Monaghan’s physicality isn’t about playing dirty, it’s just in their football DNA
They threw the kitchen sink at Donegal and they will do the same against Tyrone
Monaghan’s Vincent Corey battles with Donegal’s Michael Murphy during the Ulster senior football final. Photograph: William Cherry/Presseye/Inpho
When Monaghan were making shapes at a breakthrough back in 2007 and 2008, I had a good enough relationship with them – even if it might not have always looked that way. I got on well with Banty McEnaney who, in fairness, always had a great sense of humour and was always up for some sort of mischief.
One winter around then, Banty rang me up saying he had a proposal for me. Monaghan had a big fund-raising drive on the go and one of the events they had lined up was a white-collar boxing night. Myself and Dick Clerkin had had a couple of run-ins over the course of those games and Banty’s big idea was that the main event of the evening would be Dick and I going at it for three rounds.
Well now, I have to say I was disappointed in Banty. I thought he was a more intelligent fella than that. Did he really think I was going to leave Dick train away for six weeks before toddling up there to Monaghan to be absolutely decorated inside in the ring? Give me some bit of credit. I’d be thick enough the odd time but there was no way I was putting my hand up for that one. I laughed it out of town.
Monaghan were always one of those teams you had to steel yourself for. When we played them in Croke Park those two years back-to-back, there was no mystery as to what we were going to face. We knew they were going to be very physical, we knew we were going to take a battering.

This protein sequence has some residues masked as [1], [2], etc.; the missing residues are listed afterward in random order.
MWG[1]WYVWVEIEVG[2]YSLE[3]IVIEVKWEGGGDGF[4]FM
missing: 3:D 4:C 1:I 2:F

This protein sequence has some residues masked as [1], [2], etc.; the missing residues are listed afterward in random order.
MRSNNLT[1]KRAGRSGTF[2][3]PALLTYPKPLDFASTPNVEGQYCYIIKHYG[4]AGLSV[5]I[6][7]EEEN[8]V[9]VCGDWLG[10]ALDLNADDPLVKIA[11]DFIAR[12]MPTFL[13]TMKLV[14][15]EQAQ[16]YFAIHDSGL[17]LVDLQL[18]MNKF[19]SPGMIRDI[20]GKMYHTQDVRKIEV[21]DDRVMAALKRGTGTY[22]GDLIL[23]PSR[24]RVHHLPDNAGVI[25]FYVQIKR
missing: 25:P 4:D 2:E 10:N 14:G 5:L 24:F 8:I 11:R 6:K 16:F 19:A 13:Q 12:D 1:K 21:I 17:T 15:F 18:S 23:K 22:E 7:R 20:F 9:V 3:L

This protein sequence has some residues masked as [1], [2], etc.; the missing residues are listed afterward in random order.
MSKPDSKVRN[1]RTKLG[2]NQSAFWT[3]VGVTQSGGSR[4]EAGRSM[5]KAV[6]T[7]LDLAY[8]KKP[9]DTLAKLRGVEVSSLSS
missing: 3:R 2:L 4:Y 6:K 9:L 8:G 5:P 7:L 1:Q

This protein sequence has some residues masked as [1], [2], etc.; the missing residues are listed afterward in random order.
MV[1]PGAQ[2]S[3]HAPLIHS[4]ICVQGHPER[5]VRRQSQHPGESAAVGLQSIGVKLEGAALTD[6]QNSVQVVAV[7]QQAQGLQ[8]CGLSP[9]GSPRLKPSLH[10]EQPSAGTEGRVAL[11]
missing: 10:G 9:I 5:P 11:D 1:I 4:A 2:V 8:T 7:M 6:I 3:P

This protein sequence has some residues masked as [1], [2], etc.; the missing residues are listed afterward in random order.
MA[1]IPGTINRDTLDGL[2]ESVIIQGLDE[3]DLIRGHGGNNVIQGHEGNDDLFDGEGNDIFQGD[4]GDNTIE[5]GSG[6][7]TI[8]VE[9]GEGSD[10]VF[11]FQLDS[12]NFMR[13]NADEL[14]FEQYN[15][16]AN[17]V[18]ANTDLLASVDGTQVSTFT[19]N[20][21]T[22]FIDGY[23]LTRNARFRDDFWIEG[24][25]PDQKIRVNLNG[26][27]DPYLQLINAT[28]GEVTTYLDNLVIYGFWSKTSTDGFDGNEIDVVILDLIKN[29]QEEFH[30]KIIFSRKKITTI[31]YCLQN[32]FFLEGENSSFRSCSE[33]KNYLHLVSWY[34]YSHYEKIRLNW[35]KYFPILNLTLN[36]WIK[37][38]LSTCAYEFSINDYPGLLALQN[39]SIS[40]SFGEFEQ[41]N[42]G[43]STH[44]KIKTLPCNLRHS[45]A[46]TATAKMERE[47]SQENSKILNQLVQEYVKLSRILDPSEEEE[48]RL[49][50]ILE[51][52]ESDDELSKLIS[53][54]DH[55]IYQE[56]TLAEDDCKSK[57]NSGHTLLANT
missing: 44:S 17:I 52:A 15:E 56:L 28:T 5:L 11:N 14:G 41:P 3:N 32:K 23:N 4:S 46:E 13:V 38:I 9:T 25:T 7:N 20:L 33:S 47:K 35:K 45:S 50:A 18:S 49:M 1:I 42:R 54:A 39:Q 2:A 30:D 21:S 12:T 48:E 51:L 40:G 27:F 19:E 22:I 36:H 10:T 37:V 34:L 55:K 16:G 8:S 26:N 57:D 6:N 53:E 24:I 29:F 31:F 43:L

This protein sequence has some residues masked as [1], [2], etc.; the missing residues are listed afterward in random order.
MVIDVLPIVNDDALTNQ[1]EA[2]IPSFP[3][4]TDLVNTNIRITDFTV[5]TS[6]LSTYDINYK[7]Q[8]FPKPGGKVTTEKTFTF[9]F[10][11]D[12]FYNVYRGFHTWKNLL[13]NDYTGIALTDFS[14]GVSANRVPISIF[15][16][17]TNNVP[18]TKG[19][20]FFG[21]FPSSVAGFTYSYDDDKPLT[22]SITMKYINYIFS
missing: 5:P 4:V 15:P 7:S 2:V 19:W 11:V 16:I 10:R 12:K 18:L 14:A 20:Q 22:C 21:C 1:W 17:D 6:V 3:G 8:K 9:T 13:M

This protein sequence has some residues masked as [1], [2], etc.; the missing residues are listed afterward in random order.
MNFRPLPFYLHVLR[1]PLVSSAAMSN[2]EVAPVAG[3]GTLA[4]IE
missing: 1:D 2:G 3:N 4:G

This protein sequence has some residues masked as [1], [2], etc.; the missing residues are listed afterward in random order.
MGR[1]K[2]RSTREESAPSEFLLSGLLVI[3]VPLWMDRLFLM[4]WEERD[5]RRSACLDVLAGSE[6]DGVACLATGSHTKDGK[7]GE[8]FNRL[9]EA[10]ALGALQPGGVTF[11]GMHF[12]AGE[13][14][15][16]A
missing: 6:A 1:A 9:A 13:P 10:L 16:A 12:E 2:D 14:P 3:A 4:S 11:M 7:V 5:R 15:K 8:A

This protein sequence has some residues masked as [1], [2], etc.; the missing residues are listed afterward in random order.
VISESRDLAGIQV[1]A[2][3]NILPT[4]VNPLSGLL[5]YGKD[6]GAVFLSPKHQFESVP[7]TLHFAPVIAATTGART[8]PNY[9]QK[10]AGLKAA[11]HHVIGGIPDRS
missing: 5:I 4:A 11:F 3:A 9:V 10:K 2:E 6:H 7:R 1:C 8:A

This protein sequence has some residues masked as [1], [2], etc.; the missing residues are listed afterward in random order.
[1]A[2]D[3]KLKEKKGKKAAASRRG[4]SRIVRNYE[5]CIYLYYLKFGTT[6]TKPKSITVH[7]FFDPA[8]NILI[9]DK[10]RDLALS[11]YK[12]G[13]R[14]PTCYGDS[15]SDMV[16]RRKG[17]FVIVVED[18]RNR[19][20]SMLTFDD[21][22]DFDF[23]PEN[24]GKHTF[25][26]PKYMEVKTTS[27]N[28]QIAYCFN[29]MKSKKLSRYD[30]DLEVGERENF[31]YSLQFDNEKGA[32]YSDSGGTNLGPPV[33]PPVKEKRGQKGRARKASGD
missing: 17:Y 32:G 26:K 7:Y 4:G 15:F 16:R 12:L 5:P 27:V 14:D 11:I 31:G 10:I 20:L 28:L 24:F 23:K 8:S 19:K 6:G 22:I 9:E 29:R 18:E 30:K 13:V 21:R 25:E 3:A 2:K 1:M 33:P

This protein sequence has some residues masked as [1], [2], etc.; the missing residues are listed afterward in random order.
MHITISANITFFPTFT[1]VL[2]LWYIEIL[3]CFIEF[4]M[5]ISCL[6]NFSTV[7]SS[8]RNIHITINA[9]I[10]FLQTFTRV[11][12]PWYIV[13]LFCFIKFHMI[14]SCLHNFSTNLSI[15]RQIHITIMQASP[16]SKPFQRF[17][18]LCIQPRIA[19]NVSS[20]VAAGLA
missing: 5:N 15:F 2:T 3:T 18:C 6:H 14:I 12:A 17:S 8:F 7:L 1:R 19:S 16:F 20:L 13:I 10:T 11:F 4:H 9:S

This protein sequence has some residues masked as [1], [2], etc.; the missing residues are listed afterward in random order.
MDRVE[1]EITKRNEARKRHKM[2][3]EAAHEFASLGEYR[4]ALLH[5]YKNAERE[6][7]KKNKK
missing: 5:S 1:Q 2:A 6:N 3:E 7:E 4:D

Pat O’Shea had us well ready that first year. Don’t get involved, don’t overreact. This had to be rope-a-dope stuff. We had to keep our discipline and remember that there was 70 minutes to play. It was always going to be squeaky-bum time coming near the end and that’s when we’d have that bit more experience and patience going for us.
We knew as well that even if they’d had somebody sent off, it wouldn’t really have knocked too much out of them. They had a seriously hard edge and every one of their players were committed to it. It’s wasn’t as if they were carrying a few lads as luxuries – right the way up to Tommy Freeman in the corner, they had players who would run and tackle and fight all day.
They were an impressive bunch. They reminded me a bit of the Meath team of the 1980s – you’d hate playing against them but it wasn’t as if they were just a band of hitmen going out and causing havoc.
They were well able to play football as well and the way they mixed physicality with ability made them so hard to beat. We knew that once we got over them in 2007, we were meeting Dublin seriously battle-hardened.
Monaghan’s one real weakness back then was a lack of depth. Because they had such a committed bunch of players, with every man throwing the kitchen sink at it from the first minute, they were always going to need players off the bench near the end. And they just didn’t have the quality to bring on. That isn’t the case this time around.